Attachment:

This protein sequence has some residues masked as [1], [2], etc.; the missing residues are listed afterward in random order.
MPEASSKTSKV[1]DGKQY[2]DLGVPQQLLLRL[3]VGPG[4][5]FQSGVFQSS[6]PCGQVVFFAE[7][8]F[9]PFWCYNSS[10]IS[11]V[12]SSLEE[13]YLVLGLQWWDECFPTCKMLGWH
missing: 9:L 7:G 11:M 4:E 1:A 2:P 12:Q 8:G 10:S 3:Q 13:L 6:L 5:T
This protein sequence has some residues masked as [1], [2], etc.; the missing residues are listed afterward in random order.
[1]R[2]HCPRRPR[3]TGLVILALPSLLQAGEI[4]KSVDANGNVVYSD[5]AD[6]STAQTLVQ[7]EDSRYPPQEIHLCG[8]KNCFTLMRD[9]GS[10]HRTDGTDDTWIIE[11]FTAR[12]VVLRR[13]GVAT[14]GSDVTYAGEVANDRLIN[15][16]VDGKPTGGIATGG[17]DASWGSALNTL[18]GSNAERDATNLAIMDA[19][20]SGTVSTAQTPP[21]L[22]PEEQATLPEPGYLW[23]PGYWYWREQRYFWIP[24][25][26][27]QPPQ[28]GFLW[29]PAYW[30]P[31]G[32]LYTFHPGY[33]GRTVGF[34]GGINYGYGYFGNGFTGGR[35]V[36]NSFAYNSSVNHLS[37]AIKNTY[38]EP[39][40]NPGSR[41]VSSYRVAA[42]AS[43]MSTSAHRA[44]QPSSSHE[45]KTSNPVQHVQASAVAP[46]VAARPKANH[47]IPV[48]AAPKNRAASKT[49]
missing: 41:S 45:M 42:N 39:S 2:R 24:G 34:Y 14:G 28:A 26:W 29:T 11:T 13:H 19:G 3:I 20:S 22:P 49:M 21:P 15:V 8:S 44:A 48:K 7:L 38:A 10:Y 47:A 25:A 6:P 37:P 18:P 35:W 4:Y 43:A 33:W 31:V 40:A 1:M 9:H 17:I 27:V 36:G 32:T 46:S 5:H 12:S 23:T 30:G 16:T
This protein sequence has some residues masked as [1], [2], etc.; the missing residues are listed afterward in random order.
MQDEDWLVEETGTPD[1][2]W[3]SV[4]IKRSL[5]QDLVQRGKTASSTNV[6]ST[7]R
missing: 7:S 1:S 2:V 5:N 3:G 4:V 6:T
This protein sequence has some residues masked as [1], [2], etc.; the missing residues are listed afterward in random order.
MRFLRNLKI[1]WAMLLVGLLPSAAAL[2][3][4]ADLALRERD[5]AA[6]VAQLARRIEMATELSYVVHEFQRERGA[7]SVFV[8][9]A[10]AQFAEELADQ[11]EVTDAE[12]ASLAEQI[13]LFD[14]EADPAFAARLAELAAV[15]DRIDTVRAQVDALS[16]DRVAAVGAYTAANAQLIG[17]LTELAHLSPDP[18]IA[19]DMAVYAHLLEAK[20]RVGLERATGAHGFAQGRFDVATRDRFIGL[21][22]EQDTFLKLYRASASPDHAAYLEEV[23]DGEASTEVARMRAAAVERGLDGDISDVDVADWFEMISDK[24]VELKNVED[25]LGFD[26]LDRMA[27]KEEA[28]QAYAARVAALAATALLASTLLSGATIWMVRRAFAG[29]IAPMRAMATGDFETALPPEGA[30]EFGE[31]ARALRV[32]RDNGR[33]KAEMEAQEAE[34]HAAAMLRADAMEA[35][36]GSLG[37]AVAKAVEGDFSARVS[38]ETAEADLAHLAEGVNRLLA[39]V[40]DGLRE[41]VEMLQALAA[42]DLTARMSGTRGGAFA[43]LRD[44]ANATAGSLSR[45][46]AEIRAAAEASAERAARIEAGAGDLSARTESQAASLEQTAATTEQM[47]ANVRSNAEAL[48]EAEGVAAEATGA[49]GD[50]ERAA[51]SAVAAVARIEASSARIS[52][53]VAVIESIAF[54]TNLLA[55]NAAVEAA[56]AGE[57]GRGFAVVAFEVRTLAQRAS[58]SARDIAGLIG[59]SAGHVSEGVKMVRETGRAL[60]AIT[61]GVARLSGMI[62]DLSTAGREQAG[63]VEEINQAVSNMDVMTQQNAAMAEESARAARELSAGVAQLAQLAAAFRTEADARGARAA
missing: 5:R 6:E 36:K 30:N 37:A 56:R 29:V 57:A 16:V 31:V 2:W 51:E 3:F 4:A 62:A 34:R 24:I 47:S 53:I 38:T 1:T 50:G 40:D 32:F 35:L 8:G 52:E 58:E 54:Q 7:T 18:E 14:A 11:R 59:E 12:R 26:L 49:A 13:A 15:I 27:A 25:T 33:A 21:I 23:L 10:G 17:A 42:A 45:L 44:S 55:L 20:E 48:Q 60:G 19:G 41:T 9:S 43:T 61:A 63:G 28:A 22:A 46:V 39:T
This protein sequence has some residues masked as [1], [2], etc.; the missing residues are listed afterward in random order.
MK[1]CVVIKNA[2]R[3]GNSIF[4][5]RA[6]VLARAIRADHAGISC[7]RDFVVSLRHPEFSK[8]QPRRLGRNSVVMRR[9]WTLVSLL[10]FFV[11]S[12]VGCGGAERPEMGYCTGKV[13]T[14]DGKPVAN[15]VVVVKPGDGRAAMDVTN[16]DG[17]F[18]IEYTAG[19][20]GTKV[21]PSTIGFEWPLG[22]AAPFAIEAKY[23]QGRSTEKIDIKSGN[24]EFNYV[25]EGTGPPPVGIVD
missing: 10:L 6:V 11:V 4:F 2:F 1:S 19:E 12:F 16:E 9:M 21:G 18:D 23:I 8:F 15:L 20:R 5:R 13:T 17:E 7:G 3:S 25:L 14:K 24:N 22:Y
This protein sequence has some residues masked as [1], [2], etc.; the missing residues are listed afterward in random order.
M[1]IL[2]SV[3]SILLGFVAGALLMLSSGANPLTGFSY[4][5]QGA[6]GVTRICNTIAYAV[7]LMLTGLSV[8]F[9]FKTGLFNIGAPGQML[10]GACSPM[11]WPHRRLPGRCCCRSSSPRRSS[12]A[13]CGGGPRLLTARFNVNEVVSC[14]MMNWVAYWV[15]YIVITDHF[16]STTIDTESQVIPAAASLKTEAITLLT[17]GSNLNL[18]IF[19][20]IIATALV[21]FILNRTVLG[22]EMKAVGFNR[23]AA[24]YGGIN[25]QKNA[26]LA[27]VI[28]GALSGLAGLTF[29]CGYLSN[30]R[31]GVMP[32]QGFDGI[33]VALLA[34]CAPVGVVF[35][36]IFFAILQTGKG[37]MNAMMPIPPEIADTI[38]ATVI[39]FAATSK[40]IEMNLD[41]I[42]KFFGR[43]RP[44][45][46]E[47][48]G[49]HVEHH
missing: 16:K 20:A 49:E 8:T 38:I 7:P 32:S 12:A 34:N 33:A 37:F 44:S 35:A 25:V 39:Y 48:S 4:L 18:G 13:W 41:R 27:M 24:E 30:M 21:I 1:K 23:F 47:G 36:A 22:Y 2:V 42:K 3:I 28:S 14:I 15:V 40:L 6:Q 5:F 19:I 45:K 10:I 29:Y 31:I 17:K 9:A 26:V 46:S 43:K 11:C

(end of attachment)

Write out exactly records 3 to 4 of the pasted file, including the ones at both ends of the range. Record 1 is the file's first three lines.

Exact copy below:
This protein sequence has some residues masked as [1], [2], etc.; the missing residues are listed afterward in random order.
MQDEDWLVEETGTPD[1][2]W[3]SV[4]IKRSL[5]QDLVQRGKTASSTNV[6]ST[7]R
missing: 7:S 1:S 2:V 5:N 3:G 4:V 6:T
This protein sequence has some residues masked as [1], [2], etc.; the missing residues are listed afterward in random order.
MRFLRNLKI[1]WAMLLVGLLPSAAAL[2][3][4]ADLALRERD[5]AA[6]VAQLARRIEMATELSYVVHEFQRERGA[7]SVFV[8][9]A[10]AQFAEELADQ[11]EVTDAE[12]ASLAEQI[13]LFD[14]EADPAFAARLAELAAV[15]DRIDTVRAQVDALS[16]DRVAAVGAYTAANAQLIG[17]LTELAHLSPDP[18]IA[19]DMAVYAHLLEAK[20]RVGLERATGAHGFAQGRFDVATRDRFIGL[21][22]EQDTFLKLYRASASPDHAAYLEEV[23]DGEASTEVARMRAAAVERGLDGDISDVDVADWFEMISDK[24]VELKNVED[25]LGFD[26]LDRMA[27]KEEA[28]QAYAARVAALAATALLASTLLSGATIWMVRRAFAG[29]IAPMRAMATGDFETALPPEGA[30]EFGE[31]ARALRV[32]RDNGR[33]KAEMEAQEAE[34]HAAAMLRADAMEA[35][36]GSLG[37]AVAKAVEGDFSARVS[38]ETAEADLAHLAEGVNRLLA[39]V[40]DGLRE[41]VEMLQALAA[42]DLTARMSGTRGGAFA[43]LRD[44]ANATAGSLSR[45][46]AEIRAAAEASAERAARIEAGAGDLSARTESQAASLEQTAATTEQM[47]ANVRSNAEAL[48]EAEGVAAEATGA[49]GD[50]ERAA[51]SAVAAVARIEASSARIS[52][53]VAVIESIAF[54]TNLLA[55]NAAVEAA[56]AGE[57]GRGFAVVAFEVRTLAQRAS[58]SARDIAGLIG[59]SAGHVSEGVKMVRETGRAL[60]AIT[61]GVARLSGMI[62]DLSTAGREQAG[63]VEEINQAVSNMDVMTQQNAAMAEESARAARELSAGVAQLAQLAAAFRTEADARGARAA
missing: 5:R 6:E 36:K 30:N 37:A 56:R 29:V 57:A 16:V 31:V 2:W 51:E 3:F 4:A 62:A 34:R 24:I 47:S 53:I 38:T 1:T 50:G 40:D 32:F 35:L 8:G 52:E 58:E 54:Q 7:T 18:E 14:A 11:R 59:E 12:R 26:L 49:A 13:A 15:I 27:A 25:T 33:A 21:I 23:L 10:G 17:A 42:A 45:L 44:S 55:L 20:E 48:Q 60:G 19:G 41:T 9:S 43:T 61:A 63:G 28:A 22:A 46:V 39:T